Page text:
on the shore,-the Nichols and Little Kate ancl Davidson
assisting to tow in the masts and rigging, but being unable of themselves to tow the vessel without the aid of the Sampson. Murphy engaged the Sampson at a stipulated price. So far as the libellants Murphy, White, Gillis, Jameson, Byrns, and Russell are concerned, this is very clearly a case of salvage service, and is so admitted by the counsel for the claimants. The main question is, what shall be allowed for the service? and this depends largely upon the value of the property saved. Upon this point the testimony in the case leads to no precise or very satisfactory result. Mr. Littlefield, who was called to look at the vessel soon after she was brought in, says in his opinion she was worth, as she then was, $1,500. He is a ship-builder, and competent to testify; but his judgment is not conClusive, and, tested by other meth· ods of ascertaining her value, cannot be received as pre. cisely accurate. Mr. Stimpson, another ship-builder, and who worked on the vessel when she was built, says she was an "A 1" vessel, 72 tons burden; that she cost when new $6,500, and that in four years she would deteriorate 30 per cent., making her value at the time she went ashore some $4,610. But t.here was evidence that the cost of building vessels had diminished since this vessel was built, and that there should be a deduction on that account. Precisely how much the cost of building vessels has lessened does not appear, but Mr. Littlefield says he thinks this vessel could not be built for $4,000 or $5,000. This would show a shrinkage of from 25 to 30 per cent. Deducting 25 per cent. on this account from $4,600 would leave the value of the vessel when tihe went on to the rocks $3,450. Add to this sum the value of the masts, sails, and rigging, and the value would approximate the value put upon the vessel by the owners wlwn insured, to-wit, $5,000. Taking the value of the vessel when she started on lIer voyage as $3,450, by this method of estimating, and dClll1eting $344.29, cost of repairing vessel's hull after she had ])(1311 on the rocks, and been brought into Newcastle, and we haye tlle value of the vessel, $3,105.71. From this sum is still another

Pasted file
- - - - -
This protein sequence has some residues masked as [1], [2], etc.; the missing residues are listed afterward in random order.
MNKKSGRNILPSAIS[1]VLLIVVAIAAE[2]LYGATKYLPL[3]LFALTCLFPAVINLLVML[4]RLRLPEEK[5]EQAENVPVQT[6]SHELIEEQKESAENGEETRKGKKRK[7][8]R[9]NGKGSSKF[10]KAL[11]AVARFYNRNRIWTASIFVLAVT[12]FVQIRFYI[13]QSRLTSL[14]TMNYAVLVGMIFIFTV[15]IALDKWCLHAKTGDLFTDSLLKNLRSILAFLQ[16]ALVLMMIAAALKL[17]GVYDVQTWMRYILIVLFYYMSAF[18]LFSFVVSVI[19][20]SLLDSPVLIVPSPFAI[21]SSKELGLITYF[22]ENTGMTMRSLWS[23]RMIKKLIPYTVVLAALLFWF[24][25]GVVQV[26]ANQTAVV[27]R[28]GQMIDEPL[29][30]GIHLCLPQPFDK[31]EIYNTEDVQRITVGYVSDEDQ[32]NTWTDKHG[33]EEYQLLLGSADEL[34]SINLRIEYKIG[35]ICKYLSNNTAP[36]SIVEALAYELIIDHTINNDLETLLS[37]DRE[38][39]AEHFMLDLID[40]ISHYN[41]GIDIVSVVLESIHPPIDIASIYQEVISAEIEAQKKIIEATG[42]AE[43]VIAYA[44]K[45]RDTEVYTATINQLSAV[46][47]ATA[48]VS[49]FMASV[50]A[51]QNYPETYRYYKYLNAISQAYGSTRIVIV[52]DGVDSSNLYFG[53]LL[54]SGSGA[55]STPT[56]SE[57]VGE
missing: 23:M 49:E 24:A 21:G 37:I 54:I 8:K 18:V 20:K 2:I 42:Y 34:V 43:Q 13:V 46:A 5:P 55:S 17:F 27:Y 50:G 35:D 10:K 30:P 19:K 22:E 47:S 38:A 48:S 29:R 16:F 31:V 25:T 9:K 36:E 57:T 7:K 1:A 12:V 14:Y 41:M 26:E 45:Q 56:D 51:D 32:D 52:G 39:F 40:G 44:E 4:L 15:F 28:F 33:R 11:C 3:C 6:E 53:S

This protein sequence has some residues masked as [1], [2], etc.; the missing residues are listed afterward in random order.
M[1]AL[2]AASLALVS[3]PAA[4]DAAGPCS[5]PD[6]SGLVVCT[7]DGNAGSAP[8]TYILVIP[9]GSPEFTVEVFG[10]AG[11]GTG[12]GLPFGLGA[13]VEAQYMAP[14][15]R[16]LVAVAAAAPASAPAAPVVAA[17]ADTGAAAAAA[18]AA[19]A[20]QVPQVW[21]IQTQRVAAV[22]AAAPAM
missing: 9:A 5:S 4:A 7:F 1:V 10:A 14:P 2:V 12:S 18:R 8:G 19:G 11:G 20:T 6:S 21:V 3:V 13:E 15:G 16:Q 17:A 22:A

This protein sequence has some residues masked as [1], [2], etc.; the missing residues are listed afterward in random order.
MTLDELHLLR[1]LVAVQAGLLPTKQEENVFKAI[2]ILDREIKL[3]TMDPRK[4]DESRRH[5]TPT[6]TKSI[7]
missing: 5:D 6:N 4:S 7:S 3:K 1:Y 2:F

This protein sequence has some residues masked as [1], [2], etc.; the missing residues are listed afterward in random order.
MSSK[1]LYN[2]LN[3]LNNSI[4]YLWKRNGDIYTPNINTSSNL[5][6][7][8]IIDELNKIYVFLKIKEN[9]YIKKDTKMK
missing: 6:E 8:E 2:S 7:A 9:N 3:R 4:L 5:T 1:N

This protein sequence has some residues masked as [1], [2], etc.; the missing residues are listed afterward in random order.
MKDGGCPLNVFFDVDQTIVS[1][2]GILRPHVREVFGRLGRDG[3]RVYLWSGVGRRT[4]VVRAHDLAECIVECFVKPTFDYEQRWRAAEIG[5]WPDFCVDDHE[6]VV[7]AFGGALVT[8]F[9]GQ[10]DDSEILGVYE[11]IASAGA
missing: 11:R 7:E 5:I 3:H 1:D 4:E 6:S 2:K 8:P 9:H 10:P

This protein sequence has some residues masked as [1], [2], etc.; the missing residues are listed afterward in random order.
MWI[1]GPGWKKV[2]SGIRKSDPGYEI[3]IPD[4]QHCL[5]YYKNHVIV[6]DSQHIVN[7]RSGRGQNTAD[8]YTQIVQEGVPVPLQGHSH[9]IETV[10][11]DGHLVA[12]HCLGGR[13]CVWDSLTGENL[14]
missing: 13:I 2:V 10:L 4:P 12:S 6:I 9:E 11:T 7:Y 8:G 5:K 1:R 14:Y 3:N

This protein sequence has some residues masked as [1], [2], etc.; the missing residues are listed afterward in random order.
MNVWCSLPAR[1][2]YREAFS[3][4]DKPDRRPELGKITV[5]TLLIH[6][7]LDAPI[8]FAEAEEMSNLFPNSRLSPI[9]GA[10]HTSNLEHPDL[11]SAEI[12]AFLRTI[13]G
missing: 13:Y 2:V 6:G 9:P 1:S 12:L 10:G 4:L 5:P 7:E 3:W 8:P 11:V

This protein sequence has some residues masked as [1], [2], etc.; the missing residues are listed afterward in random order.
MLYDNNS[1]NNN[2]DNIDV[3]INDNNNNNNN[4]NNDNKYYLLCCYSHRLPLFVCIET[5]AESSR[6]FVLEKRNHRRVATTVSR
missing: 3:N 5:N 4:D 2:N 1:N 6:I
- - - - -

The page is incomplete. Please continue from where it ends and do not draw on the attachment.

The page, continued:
MURPHY V. SCHOONER MARYS. HONTVET.
deduction which should be made, for the shrinkage of the value of allY vessel of much size which has been ashore on the rocks. How much this should be in this case does not appear; not very large, however, as the repairs needed were not large, and the apparent damages small-say $300. This leaves the value of the vessel, when rescued and brought on shore, $2,805.71. Between this 'Valuation and the of Mr. Littlefield ($1,500) there is a difference of $1,305.11. One is nearly twice as large as the other, and they can hardly be reconciled. If the one is too large, it is equally certain the other is too (1mall. There is still another method of approximating the vahte of the hull when saved.. The owners insured the vessel fOf $5,000, and that was the value they placed upon her for insurance when wrecked. Mr. Tredick says "she was in good condition." He was willing to pay the premium for that amount of insurance. . But it is. now said that valuation was too high. Admit that it was so, and deduct 10 per cent. for such over valuation, ($500,) that leaves her value, with rigging, at $4,500; deduct $1,500 for the rigging, which is its cost when new, as appears from the testimony of Mr. Tredick, and you have the hull $3,000 when the vessel sailed. She was injured on the rocks to the amount of $344.29, as shown by bill of repairs. This leaves her value at $2,655.71. Deduct, again, $300 for injury to her reputation and market value, and you have $2,355.71, the value of the hull as saved. This sum is not very far from midway of the others. If we add the three results, viz.: $2,805 17 1,500 00 2,355 71